The vast majority of veterans did hold on as evidenced by the low neuropsychiatric casualty rates during the war. Rates of acute combat reaction or acute post-traumatic stress disorder were significantly lowered relative to the two previous wars. As a result, many combatants, who in previous wars might have become psychological statistics, held on somewhat tenuously until the end of their tours in Vietnam.

The struggle for most was an uphill battle. Those motivators that kept the combatant fighting--unit esprit de corps, small group solidarity and an ideological belief that this was the good fight--were not present in Vietnam. Unit esprit was effectively slashed by the DEROS system. Complete strangers, often GIs who were strangers even to a specific unit's specialty, were transferred into units whenever individual rotations were completed. Veterans who had finally reached a level of proficiency had also reached their DEROS date and were rotated. Green troops or "fucking new guys" with almost no experience in combat were thrown into their places. These FNGs were essentially avoided by the unit, at least until after a few months of experience; "short timers" did not want to get themselves killed by relying on inexperienced replacements. Needless to say, the unit culture or esprit was often lost in the lack of communication with the endless leavings and arrivals.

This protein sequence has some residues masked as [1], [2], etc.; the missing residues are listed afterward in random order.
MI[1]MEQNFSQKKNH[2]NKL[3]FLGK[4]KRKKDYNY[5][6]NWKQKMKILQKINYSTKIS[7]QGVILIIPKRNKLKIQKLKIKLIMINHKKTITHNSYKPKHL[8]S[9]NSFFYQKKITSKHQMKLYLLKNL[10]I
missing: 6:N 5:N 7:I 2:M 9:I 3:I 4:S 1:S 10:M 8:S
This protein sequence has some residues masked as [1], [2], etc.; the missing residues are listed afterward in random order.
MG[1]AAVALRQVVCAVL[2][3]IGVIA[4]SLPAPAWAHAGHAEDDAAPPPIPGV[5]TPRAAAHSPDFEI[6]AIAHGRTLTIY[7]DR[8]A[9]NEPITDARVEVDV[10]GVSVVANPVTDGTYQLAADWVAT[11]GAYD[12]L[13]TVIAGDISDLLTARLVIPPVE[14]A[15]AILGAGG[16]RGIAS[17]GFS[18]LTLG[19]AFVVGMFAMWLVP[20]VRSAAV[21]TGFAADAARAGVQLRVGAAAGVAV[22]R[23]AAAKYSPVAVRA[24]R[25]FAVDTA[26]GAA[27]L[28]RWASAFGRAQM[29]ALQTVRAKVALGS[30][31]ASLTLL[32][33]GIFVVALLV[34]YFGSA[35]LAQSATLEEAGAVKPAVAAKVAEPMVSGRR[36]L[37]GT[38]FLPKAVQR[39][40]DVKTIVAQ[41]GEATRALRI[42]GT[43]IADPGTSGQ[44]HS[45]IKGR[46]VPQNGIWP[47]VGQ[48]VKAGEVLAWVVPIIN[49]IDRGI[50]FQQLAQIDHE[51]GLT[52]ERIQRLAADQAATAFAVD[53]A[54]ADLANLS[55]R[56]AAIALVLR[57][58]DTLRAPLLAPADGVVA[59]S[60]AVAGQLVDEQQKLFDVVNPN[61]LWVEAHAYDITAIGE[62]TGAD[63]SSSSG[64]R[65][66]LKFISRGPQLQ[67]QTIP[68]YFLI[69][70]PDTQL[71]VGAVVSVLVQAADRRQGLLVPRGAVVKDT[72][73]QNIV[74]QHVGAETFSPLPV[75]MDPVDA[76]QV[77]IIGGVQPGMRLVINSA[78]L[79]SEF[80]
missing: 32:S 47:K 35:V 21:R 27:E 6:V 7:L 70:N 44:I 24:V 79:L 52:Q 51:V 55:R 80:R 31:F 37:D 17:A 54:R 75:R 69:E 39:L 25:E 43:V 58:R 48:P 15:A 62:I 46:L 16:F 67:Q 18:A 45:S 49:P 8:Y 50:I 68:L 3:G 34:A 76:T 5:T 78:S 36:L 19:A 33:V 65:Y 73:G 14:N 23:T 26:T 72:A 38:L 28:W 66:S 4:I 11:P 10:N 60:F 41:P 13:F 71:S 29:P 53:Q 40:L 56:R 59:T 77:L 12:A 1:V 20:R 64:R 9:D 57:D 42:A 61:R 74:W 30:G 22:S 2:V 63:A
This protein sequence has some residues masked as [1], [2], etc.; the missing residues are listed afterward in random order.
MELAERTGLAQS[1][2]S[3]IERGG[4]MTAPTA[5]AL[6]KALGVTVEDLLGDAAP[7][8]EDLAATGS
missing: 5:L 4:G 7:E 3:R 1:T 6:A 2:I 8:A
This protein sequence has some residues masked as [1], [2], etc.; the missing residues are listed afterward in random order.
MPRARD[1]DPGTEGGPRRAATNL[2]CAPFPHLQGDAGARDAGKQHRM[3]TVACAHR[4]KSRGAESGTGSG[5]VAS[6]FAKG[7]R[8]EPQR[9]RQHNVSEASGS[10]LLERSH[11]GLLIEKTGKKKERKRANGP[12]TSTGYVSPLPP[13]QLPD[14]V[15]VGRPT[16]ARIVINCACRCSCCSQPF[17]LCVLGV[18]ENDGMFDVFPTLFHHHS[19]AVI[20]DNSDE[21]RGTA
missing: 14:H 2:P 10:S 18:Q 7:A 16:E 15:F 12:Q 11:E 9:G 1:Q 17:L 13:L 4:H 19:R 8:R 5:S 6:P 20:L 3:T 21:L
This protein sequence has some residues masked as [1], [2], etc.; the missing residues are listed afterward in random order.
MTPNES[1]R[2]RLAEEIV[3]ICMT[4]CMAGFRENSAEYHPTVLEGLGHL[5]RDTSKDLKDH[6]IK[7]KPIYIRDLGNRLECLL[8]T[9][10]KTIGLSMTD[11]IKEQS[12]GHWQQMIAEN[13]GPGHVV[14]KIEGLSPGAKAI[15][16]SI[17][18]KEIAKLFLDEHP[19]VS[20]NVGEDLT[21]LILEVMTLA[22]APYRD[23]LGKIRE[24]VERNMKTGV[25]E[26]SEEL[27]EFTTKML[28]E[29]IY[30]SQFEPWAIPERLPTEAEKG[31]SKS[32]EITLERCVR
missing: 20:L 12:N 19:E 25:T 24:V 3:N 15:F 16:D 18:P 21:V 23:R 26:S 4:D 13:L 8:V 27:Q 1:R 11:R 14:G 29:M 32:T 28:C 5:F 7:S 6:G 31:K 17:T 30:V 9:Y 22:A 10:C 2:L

There were other unique aspects of group dynamics in Vietnam. Seasoned troops would stick together, often forming very close small groups for short periods, a normal combat experience noted in previous wars. Some groups formed along racial lines due to lake of unit cohesion within combat outfits. As a seasoned veteran got down to his last two months in Vietnam, he was struck by a strange malady known as the "short timer's syndrome." He would be withdrawn from the field, and if logistically possible, would be settled into a comparatively safe setting for the rest of his tour. His buddies would be left behind in the field without his skills, and he would be left with mixed feelings of joy and guilt. Interestingly, it was rare that a veteran ever wrote to his buddies still in Vietnam once he returned home. It has been an even rarer experience for two or more to get together following the war. This is a strong contrast to the endless reunions of World War II veterans. Feelings of guilt about leaving one's buddies to whatever unknown fate in Vietnam apparently proved so strong that many veterans were often too frightened to attempt to find out what happened to those left behind.